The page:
Each academic year the School of Arts and Sciences Newark welcomes new faculty to our family from across the liberal arts disciplines. This year’s group is diverse, spanning the social sciences, humanities, arts and physical sciences and coming from as far away as Hong Kong, Palestine and New Zealand. Below, in Part 1 of our series, we profile a handful of the new professors making their SASN debut during the fall and spring semesters.
Kate Doyle | Arts, Culture and Media
Kate Doyle joins the Department of Arts, Culture and Media as an Assistant Professor of Music. Trained in the visual arts and violin performance, she received her Ph.D. in musicology from Case Western Reserve University in 2018. Doyle’s writing, research and creative work investigates sound and music in visual and performance art, particularly experimental and conceptual art practices. This academic year she’ll be teaching World Music and a course on American modern and experimental music, sound art and performance after 1900.
Outside of her scholarship, Doyle loves to draw.
“Drawing helps me to practice careful looking with the same attention to form that I bring to my work with music and sound. I find joy in this contemplative process and feel fulfilled to pair historical context with formal construction, especially when analyzing works of composers who challenge established notions of the musical score, such as Pauline Oliveros.” Doyle’s recent essay on close listening in Oliveros’s scores will appear in a collection of writings on experimental and electroacoustic music forthcoming this fall from Oxford University Press.
“I’m thrilled to be part of a vibrant, creative and collaborative community of colleagues and students at Rutgers University–Newark who are academically engaged and engaging,” she says. “As I start at RU-N, I’m excited to embark on projects that foster intellectual curiosity, break boundaries and bring joy to the exploration of what music—and art more generally—can be.”
Ching-On Wong | Biology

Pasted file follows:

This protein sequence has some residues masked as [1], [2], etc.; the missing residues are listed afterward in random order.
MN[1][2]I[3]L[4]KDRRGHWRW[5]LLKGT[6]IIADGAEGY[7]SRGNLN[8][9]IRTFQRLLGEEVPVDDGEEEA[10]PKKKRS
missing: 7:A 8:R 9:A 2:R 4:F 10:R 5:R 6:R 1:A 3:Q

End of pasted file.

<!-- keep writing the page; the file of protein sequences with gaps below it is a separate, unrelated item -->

A native of Hong Kong, Ching-On Wong joins the Department of Biological Sciences as an Assistant Professor after doing five years of post-doctoral research at the University of Texas Medical School in Houston. There he combined his previous training in biochemistry and physiology with genetics to better understand the
I’m thrilled to be part of a vibrant, creative and collaborative community of colleagues and students at Rutgers University–Newark.
complex cell biology of neurologic and metabolic diseases. Wong is particularly interested in unraveling the molecular basis of neurodegeneration and immune deficiency in age-related diseases and lysosomal storage disorders, which are inherited metabolic diseases characterized by an abnormal build-up of various toxic materials in the body's cells as a result of enzyme deficiencies.
“Realizing that neurodegenerative diseases will become major health and socioeconomic issues in our aging population,” he says, “I try to understand how fundamental metabolic processes are maintained in brain cells, and how these processes are disrupted in disease.”
Outside the lab Wong enjoys outdoor activities like hiking and camping. He’s excited to start the next phase of his career at RU-N.
“Being a part of the biomedical research community at RU-N presents me a thrilling opportunity to elevate my research to a new level,” he says. “I am also excited by the prospect of mentoring next generation of scientists. I hope that my work at Rutgers will advance our understanding of human diseases and provide insights to therapeutic strategy.”
Cameron Domenico Kirk-Giannini | Philosophy
Cameron Domenico Kirk-Giannini is a new Assistant Professor in the Department of Philosophy. He joins the RU-N faculty after receiving his is Ph.D. in Philosophy at Rutgers University–New Brunswick and his MPhil in Philosophical Theology at the University of Oxford. He also studied Organismic and Evolutionary Biology and Philosophy at Harvard. His interests include the philosophy of both language and religion, social philosophy, formal epistemology, the philosophy of mind and cognitive science, decision theory, and philosophical logic.
Kirk-Giannini will be teaching Social Philosophy this semester, as well as Philosophy of Language and a class called “Minds, Machines, and Persons” in the spring. He has an additional research interest in applied ethics, particularly in ethical questions related to emerging technologies, and is now part of Rutgers–Newark's initiative in Computer Science, Data Science, and AI.
“I'm excited about partnering with Prof. Patrick Shafto to integrate philosophy into more parts of RU-N's curriculum as part of its Initiative in Computer Science, Data Science, and AI,” says Kirk-Giannini. “And I'm enthusiastic about becoming part of the RU-N community and look forward to contributing to its mission to serve the community of Newark.”